“We always like to be a step ahead of building control regulations. On energy efficiency and carbon footprint, we have been looking in-house at this. Our team has decided that air-source heat pumps and under-floor heating is the best way to go.”
An air source heat pump – or ASHP – is like an air-condition unit on the side of the house and works in the opposite way to a refrigerator, extracting ambient heat from the outside air, even when the temperature is less than -20°C.
Adam says: “The housing associations have really embraced this technology; one association in Elgin has 250 houses, all with air source heat pumps. But the best way to conserve heat is to ensure that there is enough insulation.
“The houses are mainly timber-framed – drier Canadian and Scandinavian wood is shipped in because it is better for housing than wet Scottish pine. An old ‘tatty’ shed on the farm now makes the timber kits, employing four people. That land has been zoned for housing, so we’ve bought another ‘tatty’ shed.” What is the biggest issue for Springfield Properties?
“The main issue is our customers getting mortgages. The UK’s financial guys haven’t got themselves sorted out yet. The sooner that happens, the sooner we can get back to normal. We have huge shortages of houses in Scotland.”
The Scottish Government aims to increase the number of new homes built in Scotland each year to 35,000 by 2015. Last year the figure for the private sector was a meagre 11,000, which means there is a massive amount of pent-up demand. Housing production in Scotland is now at its lowest level since 1931.
“We have been one of the pioneers of the Resonance scheme, which was developed by Retties in Edinburgh. It provides affordable housing with a model where we will sell houses to the housing association at a reduced price; they keep a percentage of the homes in perpetuity and we have the right to buy the rest of them back at the same price any time within 10 years. From a housing association’s point of view, they get an affordable house for up to 10 years for a client and they collect the rent, which pays the interest on their loan. The loan is repaid when Springfield buys back the property.”
This scheme has recently won a UK award for Springfield, Retties and Dunedin Canmore from the Chartered Institute of Housing for excellence in housing finance. In the last financial year, Springfield’s turnover has been 60-70% through affordable housing for housing associations.
“The other difficulty we have in Scotland is planning,” says Adam. “There has been a change in the last few years from the most go-ahead councils, who have changed the outlook of their planners from ‘control and restrict’ and more to ‘encourage and enable’. We now see huge differences between some planning authorities and others.” According to Sandy Adam, Edinburgh City Council, East Lothian and Highland are among the ‘good’ guys, and all pro-active in encouraging development.
“They tend to take the hurdle out of your way, instead of putting them in your way. I’m in the position where I can invest my money in any area of Scotland that I want. I’m more encouraged to go to areas where the planning authorities are more encouraging.” But that’s not necessarily the areas that need the houses. The Springfield board includes the two Sandys; Sandy Adam and Sandy Anderson, who was awarded an OBE in 2004 for services to construction in Scotland.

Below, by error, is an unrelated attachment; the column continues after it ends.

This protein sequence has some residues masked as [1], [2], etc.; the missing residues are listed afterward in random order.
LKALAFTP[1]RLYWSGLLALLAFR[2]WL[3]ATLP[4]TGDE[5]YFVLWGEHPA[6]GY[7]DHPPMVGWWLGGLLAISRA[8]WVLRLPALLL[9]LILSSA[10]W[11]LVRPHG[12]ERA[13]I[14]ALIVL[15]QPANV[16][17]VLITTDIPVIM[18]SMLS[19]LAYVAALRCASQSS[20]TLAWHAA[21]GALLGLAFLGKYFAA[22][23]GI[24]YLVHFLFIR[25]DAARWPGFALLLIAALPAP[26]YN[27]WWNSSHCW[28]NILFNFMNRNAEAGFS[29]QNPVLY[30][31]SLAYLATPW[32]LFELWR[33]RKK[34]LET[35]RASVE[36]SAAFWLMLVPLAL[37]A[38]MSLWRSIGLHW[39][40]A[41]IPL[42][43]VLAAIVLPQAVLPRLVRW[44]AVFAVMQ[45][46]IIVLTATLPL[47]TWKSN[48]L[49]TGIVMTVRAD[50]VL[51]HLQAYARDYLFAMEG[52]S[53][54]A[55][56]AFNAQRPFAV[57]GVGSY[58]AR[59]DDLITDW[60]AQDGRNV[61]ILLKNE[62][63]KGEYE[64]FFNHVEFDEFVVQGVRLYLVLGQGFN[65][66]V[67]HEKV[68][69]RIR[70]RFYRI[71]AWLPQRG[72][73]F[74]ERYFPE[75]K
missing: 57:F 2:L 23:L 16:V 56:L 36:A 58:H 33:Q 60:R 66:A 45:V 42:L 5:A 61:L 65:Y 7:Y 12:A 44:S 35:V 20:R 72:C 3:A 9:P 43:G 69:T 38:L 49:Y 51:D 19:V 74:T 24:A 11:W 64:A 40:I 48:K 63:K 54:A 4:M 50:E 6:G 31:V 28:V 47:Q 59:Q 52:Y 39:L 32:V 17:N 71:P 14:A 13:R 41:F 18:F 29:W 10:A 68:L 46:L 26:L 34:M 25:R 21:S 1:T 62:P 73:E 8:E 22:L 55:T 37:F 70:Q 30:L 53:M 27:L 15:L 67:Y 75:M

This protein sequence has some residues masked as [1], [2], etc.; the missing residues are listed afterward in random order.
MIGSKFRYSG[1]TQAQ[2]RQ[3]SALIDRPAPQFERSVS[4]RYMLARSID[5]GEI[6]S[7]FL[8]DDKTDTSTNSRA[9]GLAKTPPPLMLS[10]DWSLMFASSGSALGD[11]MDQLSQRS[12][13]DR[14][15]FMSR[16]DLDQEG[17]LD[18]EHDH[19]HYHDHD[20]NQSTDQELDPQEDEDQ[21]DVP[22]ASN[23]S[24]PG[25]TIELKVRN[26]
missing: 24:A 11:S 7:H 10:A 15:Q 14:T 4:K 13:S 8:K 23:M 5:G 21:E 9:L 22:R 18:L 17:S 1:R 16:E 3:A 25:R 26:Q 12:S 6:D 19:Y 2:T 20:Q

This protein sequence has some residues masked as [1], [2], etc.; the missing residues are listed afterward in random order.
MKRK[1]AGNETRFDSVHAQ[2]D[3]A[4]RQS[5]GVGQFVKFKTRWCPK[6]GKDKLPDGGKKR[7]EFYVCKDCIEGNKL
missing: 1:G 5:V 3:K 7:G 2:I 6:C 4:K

Finance director Innes Smith, a former KPMG-trained accountant who is from Moray, has been with the firm for seven years.
“He jealously guards the company’s money, which is exactly what you want a finance director to do,” says Adam. Bob MacLeod is in charge of all the civil engineering works.
“Everything above the ground is a totally known cost – you can quantify it,” says Adam. “Anything under the ground is an unknown quantity, so an essential aspect of our business is civil engineering with sewers and roads. Bob’s a key member of the team.” Also on the board is Sandy’s brother, James and his wife Anne, who represent the family shareholders and two non executive directors, Roger Eddie, a former HBOS banker and now with HSBC, and Matthew Benson from Retties.
Another key figure for Springfield’s is Colin Murchison, formerly with Redrow, who has become the commercial director, although this is not a board position.
Springfield Properties employs 250 directly, with up to 600 people including contractors, many of them regulars.
For example, Elgin plumber Neil Hadden began working with Springfield in the 1990s and his business has grown alongside it.
Adam is an on-the-go serial entrepreneur with 14 other business interests.
While he’s given up farming – and Springfield Properties is by far his largest company – he has invested in a variety of other companies and their people.
He has an asbestos surveying company called Northern Asbestos Services and run by Mark Watkins.
There is also Planet BBK, a bathroom retailer in Aberdeen and Elgin, which was going through a tough time.
He also has two companies in Berlin, Spree Properties and Elgin Properties.
Sandy Adam relaxes with a game of golf on Sunday mornings at Elgin & Moray Golf Club.
“Golf is a game for everybody in Scotland, so some of my joiners and labourer are members of the golf club as well,” he says.
Elgin and Moray has a distinct local identity with strong networks so when he goes to a business dinner he meets senior figures from Walkers of Aberlour, Johnstons of Elgin, Baxters of Fochabers and Gordon & MacPhail, all well-run family businesses, embedded in the area.
Springfield Properties is in this mould, but with expansion in the Central Belt, more people are likely to hear about the ethos and values of Sandy Adam.